Puerto Rico presents a near perfect opportunity to rebuild the electricity infrastructure from scratch in accord with technologies of the present — solar panels, batteries, wind turbines, and perhaps small generators — optimally combined in steps of 250 kW and up to 5 MW.
Such a microgrid solution can be deployed community by community, neighborhood by neighborhood, shopping mall by shopping mall, office complex by office complex…and then replicated across the island. Later, the individual microgrids can be linked to each other for backup, redundancy, resilience, and superior economics for the overall system. The resulting topology of a federation of microgrids will be more resilient to future storms, more reliable, and will be consistent with the trends in Electricity 2.0.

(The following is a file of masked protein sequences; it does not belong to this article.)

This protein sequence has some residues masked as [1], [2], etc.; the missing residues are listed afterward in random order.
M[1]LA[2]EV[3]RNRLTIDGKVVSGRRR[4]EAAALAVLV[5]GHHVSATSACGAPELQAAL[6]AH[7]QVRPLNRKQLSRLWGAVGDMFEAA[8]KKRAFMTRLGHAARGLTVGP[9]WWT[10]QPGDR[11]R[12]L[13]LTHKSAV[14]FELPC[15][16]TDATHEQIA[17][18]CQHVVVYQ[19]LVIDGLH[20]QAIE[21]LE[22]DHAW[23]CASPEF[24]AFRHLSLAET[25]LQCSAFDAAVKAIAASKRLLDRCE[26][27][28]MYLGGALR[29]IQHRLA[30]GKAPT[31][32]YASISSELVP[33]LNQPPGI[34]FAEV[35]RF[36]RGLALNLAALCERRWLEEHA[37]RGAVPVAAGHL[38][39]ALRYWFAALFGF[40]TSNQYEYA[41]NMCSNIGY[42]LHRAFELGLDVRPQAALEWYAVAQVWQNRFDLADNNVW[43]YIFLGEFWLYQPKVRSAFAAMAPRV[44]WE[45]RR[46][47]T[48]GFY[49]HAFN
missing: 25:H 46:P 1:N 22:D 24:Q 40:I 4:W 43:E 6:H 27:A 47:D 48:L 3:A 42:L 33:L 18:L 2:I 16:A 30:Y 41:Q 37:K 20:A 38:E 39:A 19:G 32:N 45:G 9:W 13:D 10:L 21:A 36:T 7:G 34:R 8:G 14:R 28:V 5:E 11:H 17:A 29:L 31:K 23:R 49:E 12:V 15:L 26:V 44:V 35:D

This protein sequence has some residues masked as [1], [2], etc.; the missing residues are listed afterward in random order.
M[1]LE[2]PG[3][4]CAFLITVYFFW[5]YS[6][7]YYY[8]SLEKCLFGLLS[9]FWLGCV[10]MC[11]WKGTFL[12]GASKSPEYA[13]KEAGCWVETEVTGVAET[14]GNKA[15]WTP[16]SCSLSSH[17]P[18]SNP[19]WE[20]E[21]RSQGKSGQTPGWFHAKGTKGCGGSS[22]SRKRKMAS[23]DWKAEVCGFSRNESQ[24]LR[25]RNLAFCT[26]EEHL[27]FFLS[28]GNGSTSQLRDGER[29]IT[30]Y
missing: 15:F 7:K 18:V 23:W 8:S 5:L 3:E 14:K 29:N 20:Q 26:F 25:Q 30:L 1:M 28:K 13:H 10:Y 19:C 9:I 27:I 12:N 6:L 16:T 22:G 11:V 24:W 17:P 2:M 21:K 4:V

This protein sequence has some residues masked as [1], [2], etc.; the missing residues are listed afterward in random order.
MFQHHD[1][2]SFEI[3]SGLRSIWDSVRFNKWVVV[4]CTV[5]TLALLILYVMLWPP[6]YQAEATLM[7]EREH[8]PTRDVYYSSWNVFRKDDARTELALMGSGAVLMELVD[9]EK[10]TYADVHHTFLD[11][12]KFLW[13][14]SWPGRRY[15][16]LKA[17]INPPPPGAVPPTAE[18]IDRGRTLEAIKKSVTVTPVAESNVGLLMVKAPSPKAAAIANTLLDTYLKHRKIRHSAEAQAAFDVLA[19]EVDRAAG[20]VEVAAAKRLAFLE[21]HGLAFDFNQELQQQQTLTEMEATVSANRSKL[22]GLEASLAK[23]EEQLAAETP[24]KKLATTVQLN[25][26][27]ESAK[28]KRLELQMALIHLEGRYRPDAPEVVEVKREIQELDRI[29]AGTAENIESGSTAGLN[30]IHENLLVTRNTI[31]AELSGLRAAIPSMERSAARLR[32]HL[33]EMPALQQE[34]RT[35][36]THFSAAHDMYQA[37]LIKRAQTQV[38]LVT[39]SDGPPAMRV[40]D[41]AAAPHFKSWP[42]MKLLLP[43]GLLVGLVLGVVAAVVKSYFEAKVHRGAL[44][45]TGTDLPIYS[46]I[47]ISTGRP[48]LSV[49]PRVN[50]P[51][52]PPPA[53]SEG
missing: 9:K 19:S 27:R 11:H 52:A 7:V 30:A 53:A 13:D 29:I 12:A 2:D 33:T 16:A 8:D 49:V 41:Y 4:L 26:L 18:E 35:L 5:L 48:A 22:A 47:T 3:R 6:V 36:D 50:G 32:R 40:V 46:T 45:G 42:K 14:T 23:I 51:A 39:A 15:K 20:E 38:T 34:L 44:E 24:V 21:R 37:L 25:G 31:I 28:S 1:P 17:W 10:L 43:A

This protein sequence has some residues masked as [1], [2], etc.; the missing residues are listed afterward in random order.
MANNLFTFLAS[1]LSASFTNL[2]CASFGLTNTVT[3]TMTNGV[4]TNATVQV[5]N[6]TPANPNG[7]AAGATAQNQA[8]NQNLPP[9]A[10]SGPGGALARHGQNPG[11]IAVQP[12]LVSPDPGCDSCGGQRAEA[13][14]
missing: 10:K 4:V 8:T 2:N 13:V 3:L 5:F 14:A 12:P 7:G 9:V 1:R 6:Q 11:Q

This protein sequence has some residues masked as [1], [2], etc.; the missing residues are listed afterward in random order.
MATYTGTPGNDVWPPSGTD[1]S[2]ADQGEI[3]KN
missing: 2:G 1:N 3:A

The buildout of microgrids, optimal though it is, may take a little time. Here is what may be done immediately.
In a warehouse, assemble solar panels, of say, 500 W capacity, pair them with up to 3 kWh Li-ion batteries, include an induction or resistive hob for cooking plus a multi-port USB plug, box them, and deliver them to all families who need it. Total cost per set up should be around $1,200. Self-installation, IKEA-like, is easy. Home cooking can begin immediately, and basic lighting, phone and laptop charging, even fans and TV will be supported. The battery drains with daily use, and is recharged with the sun — no grid necessary.
Let us acknowledge it — the electricity infrastructure of towers, poles, and cables strung across distances is obsolete; only inertia, the monopoly power of incumbent utilities, and the fact that it works, so far, keeps it going. In Puerto Rico, albeit in the context of a tragedy, we have a greenfield opportunity to do right, and not only for the island, but for the world.
FEMA may act as coordinator, and assemble expert stakeholders and suppliers to get this going. I am happy to help.
Lead image credit: depositphotos.com